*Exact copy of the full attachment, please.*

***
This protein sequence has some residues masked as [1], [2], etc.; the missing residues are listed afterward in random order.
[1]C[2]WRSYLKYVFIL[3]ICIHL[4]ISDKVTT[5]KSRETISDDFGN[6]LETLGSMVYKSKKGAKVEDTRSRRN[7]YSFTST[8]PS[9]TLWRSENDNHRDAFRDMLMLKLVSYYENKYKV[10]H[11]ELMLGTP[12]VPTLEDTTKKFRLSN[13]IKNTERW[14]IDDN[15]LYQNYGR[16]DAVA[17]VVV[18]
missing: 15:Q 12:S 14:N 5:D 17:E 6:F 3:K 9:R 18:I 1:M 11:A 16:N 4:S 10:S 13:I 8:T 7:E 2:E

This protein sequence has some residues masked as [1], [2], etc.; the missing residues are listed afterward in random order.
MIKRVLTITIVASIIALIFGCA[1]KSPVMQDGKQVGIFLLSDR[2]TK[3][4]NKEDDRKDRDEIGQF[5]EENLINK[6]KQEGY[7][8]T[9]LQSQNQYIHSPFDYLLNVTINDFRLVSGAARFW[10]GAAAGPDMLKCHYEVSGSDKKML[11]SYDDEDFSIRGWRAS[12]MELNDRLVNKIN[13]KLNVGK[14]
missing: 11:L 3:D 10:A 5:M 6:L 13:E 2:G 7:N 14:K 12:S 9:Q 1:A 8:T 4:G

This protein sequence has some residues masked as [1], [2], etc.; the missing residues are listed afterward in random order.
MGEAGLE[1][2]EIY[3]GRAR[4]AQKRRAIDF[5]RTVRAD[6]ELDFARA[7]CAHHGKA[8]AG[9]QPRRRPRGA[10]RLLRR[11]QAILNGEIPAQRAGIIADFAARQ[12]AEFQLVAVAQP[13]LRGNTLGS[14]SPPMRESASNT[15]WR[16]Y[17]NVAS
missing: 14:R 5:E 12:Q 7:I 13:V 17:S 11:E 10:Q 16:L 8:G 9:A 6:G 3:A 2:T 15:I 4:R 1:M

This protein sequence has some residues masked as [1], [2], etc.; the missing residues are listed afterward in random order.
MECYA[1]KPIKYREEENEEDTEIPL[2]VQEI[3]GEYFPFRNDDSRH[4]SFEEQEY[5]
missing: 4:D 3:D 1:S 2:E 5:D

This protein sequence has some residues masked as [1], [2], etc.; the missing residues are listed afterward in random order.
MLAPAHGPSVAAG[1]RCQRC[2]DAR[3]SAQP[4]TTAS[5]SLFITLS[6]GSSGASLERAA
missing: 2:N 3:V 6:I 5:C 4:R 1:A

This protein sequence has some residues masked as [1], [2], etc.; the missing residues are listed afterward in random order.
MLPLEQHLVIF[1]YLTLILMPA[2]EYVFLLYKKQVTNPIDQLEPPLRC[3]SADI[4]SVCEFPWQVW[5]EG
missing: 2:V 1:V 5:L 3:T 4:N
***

This protein sequence has some residues masked as [1], [2], etc.; the missing residues are listed afterward in random order.
[1]C[2]WRSYLKYVFIL[3]ICIHL[4]ISDKVTT[5]KSRETISDDFGN[6]LETLGSMVYKSKKGAKVEDTRSRRN[7]YSFTST[8]PS[9]TLWRSENDNHRDAFRDMLMLKLVSYYENKYKV[10]H[11]ELMLGTP[12]VPTLEDTTKKFRLSN[13]IKNTERW[14]IDDN[15]LYQNYGR[16]DAVA[17]VVV[18]
missing: 15:Q 12:S 14:N 5:D 17:E 6:F 3:K 9:R 18:I 1:M 11:A 16:N 4:S 10:S 13:I 8:T 7:E 2:E

This protein sequence has some residues masked as [1], [2], etc.; the missing residues are listed afterward in random order.
MIKRVLTITIVASIIALIFGCA[1]KSPVMQDGKQVGIFLLSDR[2]TK[3][4]NKEDDRKDRDEIGQF[5]EENLINK[6]KQEGY[7][8]T[9]LQSQNQYIHSPFDYLLNVTINDFRLVSGAARFW[10]GAAAGPDMLKCHYEVSGSDKKML[11]SYDDEDFSIRGWRAS[12]MELNDRLVNKIN[13]KLNVGK[14]
missing: 11:L 3:D 10:A 5:M 6:L 13:E 2:G 7:N 14:K 12:S 9:Q 1:A 8:T 4:G

This protein sequence has some residues masked as [1], [2], etc.; the missing residues are listed afterward in random order.
MGEAGLE[1][2]EIY[3]GRAR[4]AQKRRAIDF[5]RTVRAD[6]ELDFARA[7]CAHHGKA[8]AG[9]QPRRRPRGA[10]RLLRR[11]QAILNGEIPAQRAGIIADFAARQ[12]AEFQLVAVAQP[13]LRGNTLGS[14]SPPMRESASNT[15]WR[16]Y[17]NVAS
missing: 14:R 5:E 12:Q 7:I 13:V 17:S 11:E 10:Q 16:L 8:G 9:A 6:G 3:A 2:T 15:I 4:R 1:M

This protein sequence has some residues masked as [1], [2], etc.; the missing residues are listed afterward in random order.
MECYA[1]KPIKYREEENEEDTEIPL[2]VQEI[3]GEYFPFRNDDSRH[4]SFEEQEY[5]
missing: 4:D 3:D 1:S 2:E 5:D

This protein sequence has some residues masked as [1], [2], etc.; the missing residues are listed afterward in random order.
MLAPAHGPSVAAG[1]RCQRC[2]DAR[3]SAQP[4]TTAS[5]SLFITLS[6]GSSGASLERAA
missing: 2:N 3:V 6:I 5:C 4:R 1:A

This protein sequence has some residues masked as [1], [2], etc.; the missing residues are listed afterward in random order.
MLPLEQHLVIF[1]YLTLILMPA[2]EYVFLLYKKQVTNPIDQLEPPLRC[3]SADI[4]SVCEFPWQVW[5]EG
missing: 2:V 1:V 5:L 3:T 4:N